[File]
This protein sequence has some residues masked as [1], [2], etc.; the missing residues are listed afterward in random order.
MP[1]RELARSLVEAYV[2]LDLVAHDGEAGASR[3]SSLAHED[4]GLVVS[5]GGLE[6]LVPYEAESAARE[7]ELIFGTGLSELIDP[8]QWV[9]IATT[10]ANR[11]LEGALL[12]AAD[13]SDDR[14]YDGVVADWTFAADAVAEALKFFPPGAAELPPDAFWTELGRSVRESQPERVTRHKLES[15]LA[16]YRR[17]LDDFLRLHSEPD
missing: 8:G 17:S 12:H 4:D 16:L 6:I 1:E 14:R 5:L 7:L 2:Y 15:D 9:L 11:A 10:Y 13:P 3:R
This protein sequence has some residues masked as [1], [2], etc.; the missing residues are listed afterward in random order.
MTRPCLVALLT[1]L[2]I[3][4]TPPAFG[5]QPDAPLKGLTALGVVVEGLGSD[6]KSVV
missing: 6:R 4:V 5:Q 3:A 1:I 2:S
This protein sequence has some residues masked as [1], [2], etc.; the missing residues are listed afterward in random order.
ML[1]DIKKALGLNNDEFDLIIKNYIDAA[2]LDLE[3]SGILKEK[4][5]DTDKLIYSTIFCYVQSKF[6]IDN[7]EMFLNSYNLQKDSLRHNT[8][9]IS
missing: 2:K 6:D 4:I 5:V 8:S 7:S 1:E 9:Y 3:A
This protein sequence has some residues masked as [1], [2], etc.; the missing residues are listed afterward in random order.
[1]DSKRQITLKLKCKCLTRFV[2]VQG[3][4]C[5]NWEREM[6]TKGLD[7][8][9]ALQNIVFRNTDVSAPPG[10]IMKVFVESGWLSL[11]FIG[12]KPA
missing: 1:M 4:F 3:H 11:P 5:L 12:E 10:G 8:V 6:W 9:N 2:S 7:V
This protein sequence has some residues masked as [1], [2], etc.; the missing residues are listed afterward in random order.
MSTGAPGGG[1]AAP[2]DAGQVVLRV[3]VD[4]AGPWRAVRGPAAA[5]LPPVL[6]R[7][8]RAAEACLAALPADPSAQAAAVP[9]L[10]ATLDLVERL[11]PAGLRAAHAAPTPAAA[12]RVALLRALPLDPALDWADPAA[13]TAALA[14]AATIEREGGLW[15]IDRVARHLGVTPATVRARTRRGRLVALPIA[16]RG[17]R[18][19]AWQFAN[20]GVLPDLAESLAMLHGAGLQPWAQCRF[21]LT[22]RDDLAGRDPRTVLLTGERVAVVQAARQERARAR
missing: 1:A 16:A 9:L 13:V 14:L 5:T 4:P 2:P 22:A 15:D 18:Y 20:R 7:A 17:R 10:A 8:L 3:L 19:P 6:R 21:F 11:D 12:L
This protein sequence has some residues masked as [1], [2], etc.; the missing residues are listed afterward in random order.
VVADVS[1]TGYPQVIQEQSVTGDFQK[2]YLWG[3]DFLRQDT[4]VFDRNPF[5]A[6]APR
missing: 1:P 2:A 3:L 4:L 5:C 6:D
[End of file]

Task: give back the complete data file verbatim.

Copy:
This protein sequence has some residues masked as [1], [2], etc.; the missing residues are listed afterward in random order.
MP[1]RELARSLVEAYV[2]LDLVAHDGEAGASR[3]SSLAHED[4]GLVVS[5]GGLE[6]LVPYEAESAARE[7]ELIFGTGLSELIDP[8]QWV[9]IATT[10]ANR[11]LEGALL[12]AAD[13]SDDR[14]YDGVVADWTFAADAVAEALKFFPPGAAELPPDAFWTELGRSVRESQPERVTRHKLES[15]LA[16]YRR[17]LDDFLRLHSEPD
missing: 8:G 17:S 12:H 4:D 16:L 6:I 1:E 14:R 5:L 7:L 2:Y 15:D 9:L 11:A 10:Y 13:P 3:R
This protein sequence has some residues masked as [1], [2], etc.; the missing residues are listed afterward in random order.
MTRPCLVALLT[1]L[2]I[3][4]TPPAFG[5]QPDAPLKGLTALGVVVEGLGSD[6]KSVV
missing: 6:R 4:V 5:Q 3:A 1:I 2:S
This protein sequence has some residues masked as [1], [2], etc.; the missing residues are listed afterward in random order.
ML[1]DIKKALGLNNDEFDLIIKNYIDAA[2]LDLE[3]SGILKEK[4][5]DTDKLIYSTIFCYVQSKF[6]IDN[7]EMFLNSYNLQKDSLRHNT[8][9]IS
missing: 2:K 6:D 4:I 5:V 8:S 7:S 1:E 9:Y 3:A
This protein sequence has some residues masked as [1], [2], etc.; the missing residues are listed afterward in random order.
[1]DSKRQITLKLKCKCLTRFV[2]VQG[3][4]C[5]NWEREM[6]TKGLD[7][8][9]ALQNIVFRNTDVSAPPG[10]IMKVFVESGWLSL[11]FIG[12]KPA
missing: 1:M 4:F 3:H 11:P 5:L 12:E 10:G 8:V 6:W 9:N 2:S 7:V
This protein sequence has some residues masked as [1], [2], etc.; the missing residues are listed afterward in random order.
MSTGAPGGG[1]AAP[2]DAGQVVLRV[3]VD[4]AGPWRAVRGPAAA[5]LPPVL[6]R[7][8]RAAEACLAALPADPSAQAAAVP[9]L[10]ATLDLVERL[11]PAGLRAAHAAPTPAAA[12]RVALLRALPLDPALDWADPAA[13]TAALA[14]AATIEREGGLW[15]IDRVARHLGVTPATVRARTRRGRLVALPIA[16]RG[17]R[18][19]AWQFAN[20]GVLPDLAESLAMLHGAGLQPWAQCRF[21]LT[22]RDDLAGRDPRTVLLTGERVAVVQAARQERARAR
missing: 1:A 16:A 9:L 13:V 14:L 5:T 4:P 2:P 22:A 15:D 18:Y 20:R 7:A 17:R 10:A 8:L 3:L 19:P 6:R 21:F 11:D 12:L
This protein sequence has some residues masked as [1], [2], etc.; the missing residues are listed afterward in random order.
VVADVS[1]TGYPQVIQEQSVTGDFQK[2]YLWG[3]DFLRQDT[4]VFDRNPF[5]A[6]APR
missing: 1:P 2:A 3:L 4:L 5:C 6:D